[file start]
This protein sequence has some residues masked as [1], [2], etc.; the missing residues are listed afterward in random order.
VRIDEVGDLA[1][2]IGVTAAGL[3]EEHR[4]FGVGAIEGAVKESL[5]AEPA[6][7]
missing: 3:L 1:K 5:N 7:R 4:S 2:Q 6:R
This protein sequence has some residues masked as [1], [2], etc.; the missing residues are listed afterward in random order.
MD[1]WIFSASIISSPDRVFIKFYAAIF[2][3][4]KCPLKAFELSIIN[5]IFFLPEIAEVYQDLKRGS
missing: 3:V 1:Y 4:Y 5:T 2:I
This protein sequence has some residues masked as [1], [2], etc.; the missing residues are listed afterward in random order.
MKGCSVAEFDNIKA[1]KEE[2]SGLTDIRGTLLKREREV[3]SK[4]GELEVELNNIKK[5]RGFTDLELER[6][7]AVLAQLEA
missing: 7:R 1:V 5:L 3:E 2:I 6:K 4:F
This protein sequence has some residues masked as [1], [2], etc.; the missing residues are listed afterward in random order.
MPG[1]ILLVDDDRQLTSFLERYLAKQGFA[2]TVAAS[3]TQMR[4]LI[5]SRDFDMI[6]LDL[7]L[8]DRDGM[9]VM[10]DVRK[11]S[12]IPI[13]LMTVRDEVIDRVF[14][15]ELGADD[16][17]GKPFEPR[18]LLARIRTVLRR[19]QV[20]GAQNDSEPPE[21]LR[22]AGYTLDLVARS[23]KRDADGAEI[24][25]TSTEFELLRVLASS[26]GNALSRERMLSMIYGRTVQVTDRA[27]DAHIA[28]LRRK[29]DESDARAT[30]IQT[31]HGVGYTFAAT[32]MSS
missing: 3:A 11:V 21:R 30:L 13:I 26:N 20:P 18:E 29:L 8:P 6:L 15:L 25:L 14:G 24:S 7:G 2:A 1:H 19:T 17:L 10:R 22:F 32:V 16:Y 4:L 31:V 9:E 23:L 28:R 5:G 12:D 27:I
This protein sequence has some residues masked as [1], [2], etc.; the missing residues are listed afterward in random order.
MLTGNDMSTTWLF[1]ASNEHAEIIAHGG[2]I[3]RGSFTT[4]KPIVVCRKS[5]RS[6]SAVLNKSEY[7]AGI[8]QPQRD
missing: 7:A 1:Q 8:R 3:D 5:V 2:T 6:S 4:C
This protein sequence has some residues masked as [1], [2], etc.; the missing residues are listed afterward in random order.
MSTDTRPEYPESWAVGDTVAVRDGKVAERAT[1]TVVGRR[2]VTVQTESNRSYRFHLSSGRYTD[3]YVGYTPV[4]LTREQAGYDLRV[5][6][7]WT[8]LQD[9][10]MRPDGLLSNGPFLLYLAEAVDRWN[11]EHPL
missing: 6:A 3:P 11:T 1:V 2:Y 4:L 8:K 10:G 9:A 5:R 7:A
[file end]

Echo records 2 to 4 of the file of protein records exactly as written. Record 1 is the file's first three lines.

This protein sequence has some residues masked as [1], [2], etc.; the missing residues are listed afterward in random order.
MD[1]WIFSASIISSPDRVFIKFYAAIF[2][3][4]KCPLKAFELSIIN[5]IFFLPEIAEVYQDLKRGS
missing: 3:V 1:Y 4:Y 5:T 2:I
This protein sequence has some residues masked as [1], [2], etc.; the missing residues are listed afterward in random order.
MKGCSVAEFDNIKA[1]KEE[2]SGLTDIRGTLLKREREV[3]SK[4]GELEVELNNIKK[5]RGFTDLELER[6][7]AVLAQLEA
missing: 7:R 1:V 5:L 3:E 2:I 6:K 4:F
This protein sequence has some residues masked as [1], [2], etc.; the missing residues are listed afterward in random order.
MPG[1]ILLVDDDRQLTSFLERYLAKQGFA[2]TVAAS[3]TQMR[4]LI[5]SRDFDMI[6]LDL[7]L[8]DRDGM[9]VM[10]DVRK[11]S[12]IPI[13]LMTVRDEVIDRVF[14][15]ELGADD[16][17]GKPFEPR[18]LLARIRTVLRR[19]QV[20]GAQNDSEPPE[21]LR[22]AGYTLDLVARS[23]KRDADGAEI[24][25]TSTEFELLRVLASS[26]GNALSRERMLSMIYGRTVQVTDRA[27]DAHIA[28]LRRK[29]DESDARAT[30]IQT[31]HGVGYTFAAT[32]MSS
missing: 3:A 11:V 21:R 30:L 13:I 26:N 20:P 18:E 29:L 8:P 6:L 15:L 25:L 14:G 24:S 7:G 2:A 1:H 19:T 17:L 10:R 22:F 32:V 16:Y 4:L 31:V 9:E 23:L 28:R 5:G 12:D 27:I